'Green Day step down from the soap box and onto the dancefloor'
michael baggs
10:22 24th September 2012

History has seen some pretty awesome trilogies: Bowie in Berlin, The Godfather, Lord of the Rings, Back to the Future etc. Have Green Day brought us the next one with ¡Uno!, ¡Dos! And ¡Tré!? Let’s jump into Pop Punk at Middle-Age pt 1.

Driven by the simple and immediate garage-rock of ‘Kerplunk’ and ‘1,039 Smoothed Out Slappy Hours’ but lifted by the anthemic stadium-sized ambitions of later work, ‘Uno’ is a fresh blast of energy from a band who were starting to seem a little tired.

While ‘21st Century Breakdown’ was stale, stagnant and bloated, Uno sees the daddies of pop punk trimming the fat and returning with a short, sharp hit of adrenaline and howling hedonism.

They hit the ground sprinting with a rush of classic Green Day in opener ‘Nuclear Family’. Rather than some grand statement or think-piece, Uno feels like an album written to be played live. The dynamics and choral anthemics of ‘Carpe Diem’ are there to please arenas the world over, and ‘Troublemaker’ is the sound of Iggy Pop backed by The Hives – the perfect formula for a pogo-frenzy.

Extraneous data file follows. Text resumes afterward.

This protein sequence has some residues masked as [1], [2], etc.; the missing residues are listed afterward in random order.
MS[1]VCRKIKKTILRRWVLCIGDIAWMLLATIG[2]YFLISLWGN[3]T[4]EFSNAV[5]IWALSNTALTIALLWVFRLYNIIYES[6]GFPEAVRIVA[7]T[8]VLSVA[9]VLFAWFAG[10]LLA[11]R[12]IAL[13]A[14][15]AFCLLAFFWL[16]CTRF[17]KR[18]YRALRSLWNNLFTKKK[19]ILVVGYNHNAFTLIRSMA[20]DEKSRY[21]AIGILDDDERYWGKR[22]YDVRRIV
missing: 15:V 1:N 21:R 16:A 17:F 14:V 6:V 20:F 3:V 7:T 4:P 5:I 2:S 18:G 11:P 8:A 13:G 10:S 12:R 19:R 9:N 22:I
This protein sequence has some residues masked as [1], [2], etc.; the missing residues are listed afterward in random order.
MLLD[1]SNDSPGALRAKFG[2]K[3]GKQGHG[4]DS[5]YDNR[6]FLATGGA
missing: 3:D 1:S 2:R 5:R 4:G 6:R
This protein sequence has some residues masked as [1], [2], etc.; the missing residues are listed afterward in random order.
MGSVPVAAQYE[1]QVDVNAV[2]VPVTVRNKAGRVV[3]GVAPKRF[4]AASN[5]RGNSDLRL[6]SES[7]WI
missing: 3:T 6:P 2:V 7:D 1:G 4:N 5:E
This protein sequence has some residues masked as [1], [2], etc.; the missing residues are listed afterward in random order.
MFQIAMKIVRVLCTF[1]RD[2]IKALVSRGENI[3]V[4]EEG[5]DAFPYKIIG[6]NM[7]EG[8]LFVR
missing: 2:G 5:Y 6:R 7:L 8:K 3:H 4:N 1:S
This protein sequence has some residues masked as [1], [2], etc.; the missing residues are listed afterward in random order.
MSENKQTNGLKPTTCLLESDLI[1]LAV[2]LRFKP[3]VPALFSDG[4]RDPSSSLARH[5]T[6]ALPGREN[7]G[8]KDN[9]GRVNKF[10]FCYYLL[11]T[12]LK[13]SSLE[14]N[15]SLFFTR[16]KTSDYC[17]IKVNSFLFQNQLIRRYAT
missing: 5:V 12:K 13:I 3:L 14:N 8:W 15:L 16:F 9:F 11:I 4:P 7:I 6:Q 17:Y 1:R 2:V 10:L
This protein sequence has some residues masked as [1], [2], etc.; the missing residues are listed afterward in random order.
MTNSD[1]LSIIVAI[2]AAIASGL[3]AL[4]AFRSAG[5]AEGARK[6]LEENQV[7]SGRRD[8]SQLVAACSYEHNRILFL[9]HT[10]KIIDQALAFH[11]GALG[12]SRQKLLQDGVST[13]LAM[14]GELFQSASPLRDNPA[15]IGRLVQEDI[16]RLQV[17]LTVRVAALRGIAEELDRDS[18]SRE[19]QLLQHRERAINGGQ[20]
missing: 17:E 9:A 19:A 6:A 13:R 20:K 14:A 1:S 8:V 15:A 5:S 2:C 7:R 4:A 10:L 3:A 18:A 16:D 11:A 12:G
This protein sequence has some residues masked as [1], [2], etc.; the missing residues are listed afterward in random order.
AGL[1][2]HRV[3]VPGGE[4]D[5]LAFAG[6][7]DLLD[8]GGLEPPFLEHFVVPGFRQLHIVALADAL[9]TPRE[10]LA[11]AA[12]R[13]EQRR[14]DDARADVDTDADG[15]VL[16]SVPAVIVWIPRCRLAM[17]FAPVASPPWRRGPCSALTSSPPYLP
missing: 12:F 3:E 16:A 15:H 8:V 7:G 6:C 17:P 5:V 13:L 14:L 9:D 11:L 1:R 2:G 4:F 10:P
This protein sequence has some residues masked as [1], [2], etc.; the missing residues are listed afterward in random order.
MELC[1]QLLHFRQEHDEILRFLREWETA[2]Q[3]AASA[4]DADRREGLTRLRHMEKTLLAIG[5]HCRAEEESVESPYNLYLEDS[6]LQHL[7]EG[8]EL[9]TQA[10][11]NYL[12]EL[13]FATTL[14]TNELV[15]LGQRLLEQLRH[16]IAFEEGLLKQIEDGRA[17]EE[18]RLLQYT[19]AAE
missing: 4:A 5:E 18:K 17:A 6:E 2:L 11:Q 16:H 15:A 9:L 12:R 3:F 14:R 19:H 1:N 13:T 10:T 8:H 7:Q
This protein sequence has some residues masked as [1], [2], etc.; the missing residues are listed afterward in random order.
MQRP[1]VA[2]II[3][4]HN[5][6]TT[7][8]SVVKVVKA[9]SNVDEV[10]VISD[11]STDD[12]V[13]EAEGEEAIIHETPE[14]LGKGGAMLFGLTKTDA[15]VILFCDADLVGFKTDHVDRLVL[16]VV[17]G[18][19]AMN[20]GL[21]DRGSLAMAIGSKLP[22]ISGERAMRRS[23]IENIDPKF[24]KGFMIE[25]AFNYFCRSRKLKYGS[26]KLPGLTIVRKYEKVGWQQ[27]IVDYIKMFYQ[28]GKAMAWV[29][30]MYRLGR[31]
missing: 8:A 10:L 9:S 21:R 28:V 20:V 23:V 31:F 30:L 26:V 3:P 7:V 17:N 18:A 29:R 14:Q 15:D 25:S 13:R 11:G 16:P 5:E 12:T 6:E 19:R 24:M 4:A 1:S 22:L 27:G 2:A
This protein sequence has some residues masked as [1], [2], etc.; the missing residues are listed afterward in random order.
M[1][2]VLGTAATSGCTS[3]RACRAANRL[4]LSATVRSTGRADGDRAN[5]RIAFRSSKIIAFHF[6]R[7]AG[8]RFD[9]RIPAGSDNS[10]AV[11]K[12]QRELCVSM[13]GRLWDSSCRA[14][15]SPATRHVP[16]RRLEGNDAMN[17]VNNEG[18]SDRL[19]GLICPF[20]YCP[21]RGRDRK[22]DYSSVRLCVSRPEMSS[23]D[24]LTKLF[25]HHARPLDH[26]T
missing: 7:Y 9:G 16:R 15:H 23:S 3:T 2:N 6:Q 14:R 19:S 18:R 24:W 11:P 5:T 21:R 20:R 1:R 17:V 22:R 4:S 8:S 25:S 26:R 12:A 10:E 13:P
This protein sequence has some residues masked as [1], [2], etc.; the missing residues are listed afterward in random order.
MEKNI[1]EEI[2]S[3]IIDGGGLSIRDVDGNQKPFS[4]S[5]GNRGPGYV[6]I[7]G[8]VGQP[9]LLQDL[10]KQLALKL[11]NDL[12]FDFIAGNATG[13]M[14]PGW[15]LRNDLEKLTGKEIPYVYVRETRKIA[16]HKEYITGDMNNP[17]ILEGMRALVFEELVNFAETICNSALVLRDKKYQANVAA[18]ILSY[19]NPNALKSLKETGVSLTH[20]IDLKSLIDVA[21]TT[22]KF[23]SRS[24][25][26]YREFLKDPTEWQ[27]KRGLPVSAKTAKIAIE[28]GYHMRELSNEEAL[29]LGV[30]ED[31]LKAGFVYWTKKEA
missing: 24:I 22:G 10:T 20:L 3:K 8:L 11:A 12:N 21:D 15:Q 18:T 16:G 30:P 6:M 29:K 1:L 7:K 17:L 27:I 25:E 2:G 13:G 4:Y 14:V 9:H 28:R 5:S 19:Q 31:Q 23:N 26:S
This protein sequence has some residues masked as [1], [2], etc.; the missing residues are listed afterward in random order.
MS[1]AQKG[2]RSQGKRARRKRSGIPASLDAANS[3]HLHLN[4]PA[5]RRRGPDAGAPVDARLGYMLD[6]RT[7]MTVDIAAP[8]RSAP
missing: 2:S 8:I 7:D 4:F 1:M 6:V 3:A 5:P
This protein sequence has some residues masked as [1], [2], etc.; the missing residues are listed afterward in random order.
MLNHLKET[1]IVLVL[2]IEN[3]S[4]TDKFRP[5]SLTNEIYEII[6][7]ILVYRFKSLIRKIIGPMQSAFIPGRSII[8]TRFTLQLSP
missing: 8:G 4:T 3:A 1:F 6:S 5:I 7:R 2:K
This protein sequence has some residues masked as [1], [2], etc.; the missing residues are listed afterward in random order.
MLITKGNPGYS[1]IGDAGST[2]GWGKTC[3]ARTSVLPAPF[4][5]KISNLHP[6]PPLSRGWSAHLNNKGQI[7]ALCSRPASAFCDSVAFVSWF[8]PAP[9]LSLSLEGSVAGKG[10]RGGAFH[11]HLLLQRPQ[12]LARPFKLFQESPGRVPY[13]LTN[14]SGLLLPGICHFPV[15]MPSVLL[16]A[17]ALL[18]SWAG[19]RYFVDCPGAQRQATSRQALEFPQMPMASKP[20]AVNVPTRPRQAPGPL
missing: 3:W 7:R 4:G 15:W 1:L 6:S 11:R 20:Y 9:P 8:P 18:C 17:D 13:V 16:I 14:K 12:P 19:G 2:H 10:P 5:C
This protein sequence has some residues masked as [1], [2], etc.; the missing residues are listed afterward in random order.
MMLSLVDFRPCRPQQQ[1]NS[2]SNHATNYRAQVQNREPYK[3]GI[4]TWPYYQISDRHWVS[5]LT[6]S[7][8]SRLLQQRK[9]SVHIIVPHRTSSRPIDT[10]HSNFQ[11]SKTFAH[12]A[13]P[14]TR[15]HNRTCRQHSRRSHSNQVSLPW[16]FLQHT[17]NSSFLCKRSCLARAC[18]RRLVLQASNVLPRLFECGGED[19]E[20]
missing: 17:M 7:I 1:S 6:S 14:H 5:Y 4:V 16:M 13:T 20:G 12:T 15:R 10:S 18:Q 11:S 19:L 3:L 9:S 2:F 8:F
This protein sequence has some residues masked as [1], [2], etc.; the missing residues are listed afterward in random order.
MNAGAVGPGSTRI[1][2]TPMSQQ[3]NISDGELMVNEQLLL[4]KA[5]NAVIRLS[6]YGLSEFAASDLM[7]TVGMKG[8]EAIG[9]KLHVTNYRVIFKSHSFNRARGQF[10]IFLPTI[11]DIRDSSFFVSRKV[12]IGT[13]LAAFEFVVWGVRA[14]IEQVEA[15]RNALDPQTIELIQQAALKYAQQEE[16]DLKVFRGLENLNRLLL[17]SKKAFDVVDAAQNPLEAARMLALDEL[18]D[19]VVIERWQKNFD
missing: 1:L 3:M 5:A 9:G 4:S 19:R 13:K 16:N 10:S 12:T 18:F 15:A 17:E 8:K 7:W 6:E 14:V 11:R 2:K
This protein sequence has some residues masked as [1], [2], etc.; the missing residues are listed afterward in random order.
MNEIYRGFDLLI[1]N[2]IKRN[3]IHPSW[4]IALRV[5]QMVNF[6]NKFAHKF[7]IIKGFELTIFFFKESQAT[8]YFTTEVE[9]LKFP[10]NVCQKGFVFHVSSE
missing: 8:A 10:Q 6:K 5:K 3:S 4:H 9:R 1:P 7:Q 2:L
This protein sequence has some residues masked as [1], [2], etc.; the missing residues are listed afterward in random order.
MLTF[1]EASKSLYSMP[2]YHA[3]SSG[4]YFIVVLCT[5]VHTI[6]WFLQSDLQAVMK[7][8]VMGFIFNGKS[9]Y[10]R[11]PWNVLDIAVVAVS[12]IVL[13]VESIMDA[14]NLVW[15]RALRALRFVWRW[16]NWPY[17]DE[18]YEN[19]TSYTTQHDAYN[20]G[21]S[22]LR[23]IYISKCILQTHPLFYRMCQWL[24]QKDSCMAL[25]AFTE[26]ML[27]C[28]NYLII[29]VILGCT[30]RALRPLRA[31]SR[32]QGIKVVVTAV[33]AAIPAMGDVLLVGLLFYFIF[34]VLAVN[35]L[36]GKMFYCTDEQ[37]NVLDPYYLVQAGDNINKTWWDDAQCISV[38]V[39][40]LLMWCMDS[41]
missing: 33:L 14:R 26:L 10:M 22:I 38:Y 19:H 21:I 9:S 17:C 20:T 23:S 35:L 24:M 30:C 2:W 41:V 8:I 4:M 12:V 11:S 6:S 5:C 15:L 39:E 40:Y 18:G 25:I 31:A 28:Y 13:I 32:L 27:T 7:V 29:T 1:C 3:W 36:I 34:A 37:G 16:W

It’s pretty diverse too. ‘Kill The DJ’ is an addictively angular Franz Ferdinand-esque lesson in dance rock while 'Fell For You' has the toe-tapping pop sensibility of early Beatles.

Sadly, the pace is far from relentless. ‘Let Yourself Go’ bares a cookie-cutter resemblance to ‘Maria’ from ‘International Superhits’ and lunch-hour exercises ‘Loss of Control’, ‘Angel Blue’ and ‘Rusty James’ feel more than a little lazy.

The moments of filler beg the question of whether Green Day have hidden one perfect album amid a misjudged trilogy or if the best is simply yet to come.

Packed with tales of sex, drugs and rock n’ roll, Uno is Green Day stepping down from the soap box and onto the dancefloor. It’s nothing new, but it’s not a mid-life- crisis record. They’re not trying to right any wrongs now – they’re just here for a good time.